Kemar Roach has sustained no major damage to his right ankle and is hopeful of bowling again in the first Test against South Africa.* He will not take the field before lunch on the second day though, which would mean he is unlikely to bowl at all during the day because of the amount of time spent off the field.
Roach had been off the field for 75 minutes on the first day after leaving midway through the third session. He heard his ankle pop with a ball to go in his 16th over and immediately asked for medical attention. He left the field with assistance and was taken for an MRI scan which revealed no ligament damage.
Although West Indies would like to see him play a further part in the first Test, with two more matches to come and minimal time in-between, media manager Philip Spooner confirmed there was “no rush” to get Roach back on SuperSport Park.
One person who is hopeful Roach will be able to take the field again is Sheldon Cottrell, who is playing in just his second Test after debuting more than a year ago in India. “I am very anxious to have him back. I wouldn’t mind it he is there in the morning,” Cottrell said. “He has so much experience and because I am inexperienced, he gives me pointers.”
Roach did not open the bowling, because West Indies preferred to go with the left-arm option of Cottrell, but made an impact soon after he was brought on. In his third over, Roach made the first breakthrough to give West Indies their only period of control on the day. Three wickets fell without conceding a run in 15 balls, one to Cottrell, who admitted things did not go according to plan as closely as West Indies would have liked.
“My game plan was bowl a good-enough length to disturb the batsmen with the inswinger, because it has been said that South Africa is a bit iffy when coming out against a left arm pace bowler,” he said. “It was moving quite a bit. I didn’t have the control that I really wanted. There was a lot of moisture in the wicket. We were struggling to find lengths and lines.”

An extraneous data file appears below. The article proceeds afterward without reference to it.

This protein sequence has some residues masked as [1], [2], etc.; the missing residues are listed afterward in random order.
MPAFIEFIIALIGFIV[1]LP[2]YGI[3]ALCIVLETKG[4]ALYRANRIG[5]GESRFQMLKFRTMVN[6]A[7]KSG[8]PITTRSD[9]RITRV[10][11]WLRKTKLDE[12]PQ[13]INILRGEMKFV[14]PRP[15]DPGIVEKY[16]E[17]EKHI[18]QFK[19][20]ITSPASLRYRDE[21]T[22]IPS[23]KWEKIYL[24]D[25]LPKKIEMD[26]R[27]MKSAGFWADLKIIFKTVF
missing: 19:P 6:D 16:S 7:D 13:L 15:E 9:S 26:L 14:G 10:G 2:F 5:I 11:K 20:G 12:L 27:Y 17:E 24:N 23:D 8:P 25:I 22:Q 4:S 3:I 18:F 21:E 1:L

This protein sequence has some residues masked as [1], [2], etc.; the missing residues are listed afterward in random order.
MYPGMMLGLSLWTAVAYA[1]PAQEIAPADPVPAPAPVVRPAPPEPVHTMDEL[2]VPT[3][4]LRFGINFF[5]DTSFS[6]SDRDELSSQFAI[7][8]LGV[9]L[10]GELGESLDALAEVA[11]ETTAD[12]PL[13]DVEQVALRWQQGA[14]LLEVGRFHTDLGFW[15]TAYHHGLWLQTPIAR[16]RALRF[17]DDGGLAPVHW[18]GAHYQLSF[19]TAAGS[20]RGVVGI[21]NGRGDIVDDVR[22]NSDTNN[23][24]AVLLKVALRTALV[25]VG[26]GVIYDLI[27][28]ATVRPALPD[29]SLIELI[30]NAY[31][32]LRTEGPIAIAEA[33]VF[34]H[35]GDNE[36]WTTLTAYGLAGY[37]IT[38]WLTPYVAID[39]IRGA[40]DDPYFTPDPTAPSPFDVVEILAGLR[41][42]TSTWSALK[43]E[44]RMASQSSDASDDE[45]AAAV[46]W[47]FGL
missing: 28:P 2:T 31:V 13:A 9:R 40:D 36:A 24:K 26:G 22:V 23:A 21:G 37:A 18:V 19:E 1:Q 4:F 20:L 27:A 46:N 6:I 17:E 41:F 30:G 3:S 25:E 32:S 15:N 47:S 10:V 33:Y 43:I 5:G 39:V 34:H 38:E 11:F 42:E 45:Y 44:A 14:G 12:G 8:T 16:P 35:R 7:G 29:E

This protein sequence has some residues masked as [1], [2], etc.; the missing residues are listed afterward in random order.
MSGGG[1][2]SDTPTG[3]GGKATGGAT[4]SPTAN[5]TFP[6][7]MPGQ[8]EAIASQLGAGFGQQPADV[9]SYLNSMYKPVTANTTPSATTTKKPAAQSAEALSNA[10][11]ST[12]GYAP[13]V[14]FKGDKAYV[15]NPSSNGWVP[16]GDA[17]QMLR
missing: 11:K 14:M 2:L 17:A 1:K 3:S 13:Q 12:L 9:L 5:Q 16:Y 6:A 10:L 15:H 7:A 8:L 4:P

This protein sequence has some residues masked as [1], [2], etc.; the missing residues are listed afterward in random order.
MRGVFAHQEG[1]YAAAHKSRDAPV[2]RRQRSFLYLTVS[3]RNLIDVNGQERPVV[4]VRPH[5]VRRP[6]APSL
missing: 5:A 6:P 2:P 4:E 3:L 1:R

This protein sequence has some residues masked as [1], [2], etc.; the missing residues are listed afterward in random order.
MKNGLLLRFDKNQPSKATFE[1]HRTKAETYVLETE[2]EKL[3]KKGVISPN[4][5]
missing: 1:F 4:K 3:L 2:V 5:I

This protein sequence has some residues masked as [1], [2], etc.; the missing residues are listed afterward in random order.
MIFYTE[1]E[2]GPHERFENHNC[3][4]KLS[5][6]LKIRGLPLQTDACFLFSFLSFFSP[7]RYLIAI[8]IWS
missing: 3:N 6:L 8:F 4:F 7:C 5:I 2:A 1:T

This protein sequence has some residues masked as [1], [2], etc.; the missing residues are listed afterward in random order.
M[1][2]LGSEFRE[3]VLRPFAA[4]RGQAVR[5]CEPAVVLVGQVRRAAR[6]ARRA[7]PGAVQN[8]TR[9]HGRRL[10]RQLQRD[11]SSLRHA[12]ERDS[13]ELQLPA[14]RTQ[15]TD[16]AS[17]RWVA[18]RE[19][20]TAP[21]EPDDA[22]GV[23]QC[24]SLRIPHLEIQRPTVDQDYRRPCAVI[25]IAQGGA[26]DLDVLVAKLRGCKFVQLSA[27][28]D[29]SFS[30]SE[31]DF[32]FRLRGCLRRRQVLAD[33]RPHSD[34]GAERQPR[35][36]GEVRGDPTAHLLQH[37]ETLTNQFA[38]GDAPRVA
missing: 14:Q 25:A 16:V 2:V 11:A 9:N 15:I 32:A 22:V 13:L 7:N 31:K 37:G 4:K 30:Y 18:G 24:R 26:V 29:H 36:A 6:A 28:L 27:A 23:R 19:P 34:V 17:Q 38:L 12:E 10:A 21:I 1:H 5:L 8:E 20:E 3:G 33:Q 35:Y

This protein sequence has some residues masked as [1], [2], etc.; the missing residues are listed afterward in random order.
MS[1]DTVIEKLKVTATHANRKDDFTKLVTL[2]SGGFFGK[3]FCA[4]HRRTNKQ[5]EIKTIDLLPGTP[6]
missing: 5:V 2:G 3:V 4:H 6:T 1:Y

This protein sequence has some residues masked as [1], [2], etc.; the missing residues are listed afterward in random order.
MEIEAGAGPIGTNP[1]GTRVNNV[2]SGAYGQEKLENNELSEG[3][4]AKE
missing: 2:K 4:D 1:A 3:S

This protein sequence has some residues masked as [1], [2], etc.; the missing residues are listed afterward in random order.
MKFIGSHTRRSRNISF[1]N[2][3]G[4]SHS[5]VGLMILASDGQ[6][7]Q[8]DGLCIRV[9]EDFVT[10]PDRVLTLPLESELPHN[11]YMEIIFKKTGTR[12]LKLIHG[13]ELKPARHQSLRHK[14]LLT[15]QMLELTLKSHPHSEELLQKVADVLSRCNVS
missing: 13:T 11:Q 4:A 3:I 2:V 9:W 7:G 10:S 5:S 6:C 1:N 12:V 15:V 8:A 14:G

Although Cottrell found movement and troubled the batsmen with it, he was inconsistent in his lengths. So was Jerome Taylor, who Cottrell said was a “wonderful bowler, who could come right at any minute,” which left West Indies with only Roach to do damage. He should have had a third wicket when a delivery in the first over after lunch shaved Hashim Amla’s off stump and shook the bail but did not dislodge it. “We saw the funny side of it. We were like ‘Oh damn.’ But that disappeared very quickly,” Cottrell said.
That half-chance was the last hope West Indies had of justifying their captain’s decision to bowl in helpful conditions. Their lack of discipline meant that even when they threatened, it was not for long enough periods to concern everyone in South Africa’s line-up. The top three were rattled but AB de Villiers and Amla were not. They drained the West Indian attack with a dominant showing, which overpowered a tiring opposition pack.
Cottrell rated their performance a five out of 10, but remained hopeful they could increase that on the second day. “The guys came up with a number of plans, it just didn’t work. Our boys really worked hard today,” he said. “We are a bit down but we are not out, we are still in it.”